Stummels for everyone
From 1840 onwards, the German stummel, the pipe bowl with the oval bowl and knob heel, became widely popular. In fact, the overproduction made that the porcelain pipe was now accessible to the common man as well. For the new customer group a lower quality porcelain was used that was swiftly painted with a few strokes
As with so many objects of crafts, the quality of the painting declined. After 1850 more and more often the hand-painted depiction disappeared to make way for the coloring of a simple printed transfer picture or even a fully printed lithographic image. At the same time, the gallant portrayals changed and hunting scenes became popular.
A separate group is the made-to-order pipe bowl, on which a personal name with appropriate inscription and year appears. Special designs, customized but within a given framework were made for student corporations, wedding anniversaries, craftsmen who liked to celebrate their trade. These pipes were painted on request by so-called Hausmaler who bought the unpainted pipe bowls from the large factories.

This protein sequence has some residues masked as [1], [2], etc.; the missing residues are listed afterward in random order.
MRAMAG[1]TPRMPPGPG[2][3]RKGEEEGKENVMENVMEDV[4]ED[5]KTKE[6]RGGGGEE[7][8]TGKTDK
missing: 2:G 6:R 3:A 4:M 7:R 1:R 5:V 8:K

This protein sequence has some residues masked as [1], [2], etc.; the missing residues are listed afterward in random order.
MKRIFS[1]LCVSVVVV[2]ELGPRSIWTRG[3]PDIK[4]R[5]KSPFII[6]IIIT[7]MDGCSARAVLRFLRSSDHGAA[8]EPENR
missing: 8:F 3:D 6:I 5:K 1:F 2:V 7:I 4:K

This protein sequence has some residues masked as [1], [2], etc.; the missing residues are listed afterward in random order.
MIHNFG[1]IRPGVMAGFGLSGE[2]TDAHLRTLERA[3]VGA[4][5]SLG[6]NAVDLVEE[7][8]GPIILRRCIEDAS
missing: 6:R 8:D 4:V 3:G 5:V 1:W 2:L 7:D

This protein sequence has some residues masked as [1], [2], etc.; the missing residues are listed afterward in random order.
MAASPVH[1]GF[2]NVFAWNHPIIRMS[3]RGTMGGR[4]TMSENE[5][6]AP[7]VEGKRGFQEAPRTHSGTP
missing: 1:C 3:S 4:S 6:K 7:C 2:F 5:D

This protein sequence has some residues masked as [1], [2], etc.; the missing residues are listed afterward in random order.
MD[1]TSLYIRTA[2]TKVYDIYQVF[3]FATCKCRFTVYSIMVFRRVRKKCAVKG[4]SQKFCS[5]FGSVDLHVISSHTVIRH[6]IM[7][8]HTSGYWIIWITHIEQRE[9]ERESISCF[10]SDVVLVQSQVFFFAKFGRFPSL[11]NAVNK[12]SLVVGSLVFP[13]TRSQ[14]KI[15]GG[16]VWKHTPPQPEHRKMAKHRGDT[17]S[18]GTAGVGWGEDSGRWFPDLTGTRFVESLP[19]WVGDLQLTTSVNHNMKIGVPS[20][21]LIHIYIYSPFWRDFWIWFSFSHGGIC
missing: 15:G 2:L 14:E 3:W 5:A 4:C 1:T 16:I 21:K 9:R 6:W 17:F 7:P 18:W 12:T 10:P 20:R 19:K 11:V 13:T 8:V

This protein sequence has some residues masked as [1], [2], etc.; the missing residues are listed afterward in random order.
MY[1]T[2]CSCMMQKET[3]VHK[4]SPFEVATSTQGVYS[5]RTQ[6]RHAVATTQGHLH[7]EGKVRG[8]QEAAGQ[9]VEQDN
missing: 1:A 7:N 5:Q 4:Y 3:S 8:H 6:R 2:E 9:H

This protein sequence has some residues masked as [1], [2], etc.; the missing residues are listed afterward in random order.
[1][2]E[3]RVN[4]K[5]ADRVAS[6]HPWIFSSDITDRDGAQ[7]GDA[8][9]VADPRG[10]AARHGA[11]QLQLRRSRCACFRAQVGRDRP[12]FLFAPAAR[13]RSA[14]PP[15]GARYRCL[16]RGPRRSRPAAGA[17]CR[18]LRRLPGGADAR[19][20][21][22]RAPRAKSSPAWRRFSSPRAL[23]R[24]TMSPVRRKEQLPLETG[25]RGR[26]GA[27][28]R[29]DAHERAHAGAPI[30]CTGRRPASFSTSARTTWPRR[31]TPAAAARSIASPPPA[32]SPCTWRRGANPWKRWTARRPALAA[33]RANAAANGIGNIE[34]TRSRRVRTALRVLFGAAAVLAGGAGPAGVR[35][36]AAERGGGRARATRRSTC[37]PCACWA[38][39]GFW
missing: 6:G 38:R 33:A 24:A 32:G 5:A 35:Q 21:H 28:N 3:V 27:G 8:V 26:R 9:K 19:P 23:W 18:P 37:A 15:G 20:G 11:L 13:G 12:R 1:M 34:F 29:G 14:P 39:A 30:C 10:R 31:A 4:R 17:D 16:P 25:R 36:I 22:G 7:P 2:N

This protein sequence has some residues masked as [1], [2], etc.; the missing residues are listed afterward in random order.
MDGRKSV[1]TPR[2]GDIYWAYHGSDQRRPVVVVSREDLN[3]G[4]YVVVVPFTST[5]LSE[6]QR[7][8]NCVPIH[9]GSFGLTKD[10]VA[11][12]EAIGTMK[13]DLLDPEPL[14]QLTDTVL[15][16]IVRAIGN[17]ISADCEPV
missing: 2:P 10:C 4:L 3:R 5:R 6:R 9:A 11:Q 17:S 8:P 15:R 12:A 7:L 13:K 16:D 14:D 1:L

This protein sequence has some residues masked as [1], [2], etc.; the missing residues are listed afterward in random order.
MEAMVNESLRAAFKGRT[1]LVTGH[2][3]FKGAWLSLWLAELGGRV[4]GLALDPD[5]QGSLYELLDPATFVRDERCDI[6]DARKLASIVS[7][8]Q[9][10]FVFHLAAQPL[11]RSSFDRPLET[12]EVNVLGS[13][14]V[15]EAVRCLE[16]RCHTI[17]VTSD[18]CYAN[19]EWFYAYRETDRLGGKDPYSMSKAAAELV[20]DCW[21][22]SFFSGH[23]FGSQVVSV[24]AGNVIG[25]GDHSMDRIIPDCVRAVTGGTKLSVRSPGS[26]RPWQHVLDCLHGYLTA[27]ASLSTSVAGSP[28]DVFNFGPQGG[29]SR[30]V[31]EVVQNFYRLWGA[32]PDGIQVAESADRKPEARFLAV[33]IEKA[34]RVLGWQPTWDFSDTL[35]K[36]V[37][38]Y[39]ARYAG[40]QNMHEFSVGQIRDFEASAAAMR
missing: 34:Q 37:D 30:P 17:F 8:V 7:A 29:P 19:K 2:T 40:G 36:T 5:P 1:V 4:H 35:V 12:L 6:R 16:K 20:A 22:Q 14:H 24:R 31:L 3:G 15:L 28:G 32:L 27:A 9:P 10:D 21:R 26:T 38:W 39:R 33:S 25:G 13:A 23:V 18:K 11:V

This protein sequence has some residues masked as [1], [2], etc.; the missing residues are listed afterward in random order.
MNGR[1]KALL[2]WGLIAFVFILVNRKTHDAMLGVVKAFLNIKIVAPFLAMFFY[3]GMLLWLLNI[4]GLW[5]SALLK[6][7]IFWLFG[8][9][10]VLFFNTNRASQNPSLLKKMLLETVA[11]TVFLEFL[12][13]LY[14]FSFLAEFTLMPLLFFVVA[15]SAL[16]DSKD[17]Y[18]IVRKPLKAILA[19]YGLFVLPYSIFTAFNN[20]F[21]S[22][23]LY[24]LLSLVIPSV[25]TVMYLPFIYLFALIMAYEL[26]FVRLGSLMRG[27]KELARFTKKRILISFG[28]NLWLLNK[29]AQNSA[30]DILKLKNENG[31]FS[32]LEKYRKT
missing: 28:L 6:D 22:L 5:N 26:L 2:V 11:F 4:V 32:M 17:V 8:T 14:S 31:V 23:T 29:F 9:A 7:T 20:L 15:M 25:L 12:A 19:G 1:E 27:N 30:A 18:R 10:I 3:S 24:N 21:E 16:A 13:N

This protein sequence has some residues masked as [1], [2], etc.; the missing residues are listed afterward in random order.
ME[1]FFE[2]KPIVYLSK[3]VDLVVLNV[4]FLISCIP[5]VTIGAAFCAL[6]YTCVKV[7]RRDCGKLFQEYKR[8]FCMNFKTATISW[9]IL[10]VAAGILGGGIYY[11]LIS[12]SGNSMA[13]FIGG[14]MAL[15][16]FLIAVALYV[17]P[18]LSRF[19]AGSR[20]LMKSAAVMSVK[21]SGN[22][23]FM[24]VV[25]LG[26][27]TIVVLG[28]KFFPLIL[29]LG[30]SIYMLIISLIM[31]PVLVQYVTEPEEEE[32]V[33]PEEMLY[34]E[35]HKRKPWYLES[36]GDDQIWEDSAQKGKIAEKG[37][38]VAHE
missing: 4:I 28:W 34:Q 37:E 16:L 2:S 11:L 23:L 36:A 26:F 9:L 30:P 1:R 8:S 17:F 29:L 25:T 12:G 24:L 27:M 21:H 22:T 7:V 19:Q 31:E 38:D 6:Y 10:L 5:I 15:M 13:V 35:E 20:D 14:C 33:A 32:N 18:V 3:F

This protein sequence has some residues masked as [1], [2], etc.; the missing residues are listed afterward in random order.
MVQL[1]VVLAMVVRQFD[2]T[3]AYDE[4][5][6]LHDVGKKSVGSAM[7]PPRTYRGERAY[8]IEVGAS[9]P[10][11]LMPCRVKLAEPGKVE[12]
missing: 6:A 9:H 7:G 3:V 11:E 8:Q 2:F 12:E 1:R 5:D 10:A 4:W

From 1880, specific pipes were printed and colored for reservists of the Prussian army, aesthetically less interesting but of historical importance. Such pipes, usually mounted on an extremely long stem, were presented to soldiers as a reminder of their time in service. The pipe bowls include the name of the regiment and a full list of recruits. Reservist pipes were the ultimate mass produced items and were the last success of the porcelain pipe. Around the First World War, the stummel disappeared from the market, except as an article for the tourist. The interest continued in a significant production up to present day as a curiosity item. It is clear that these are no longer pipes for a serious smoker.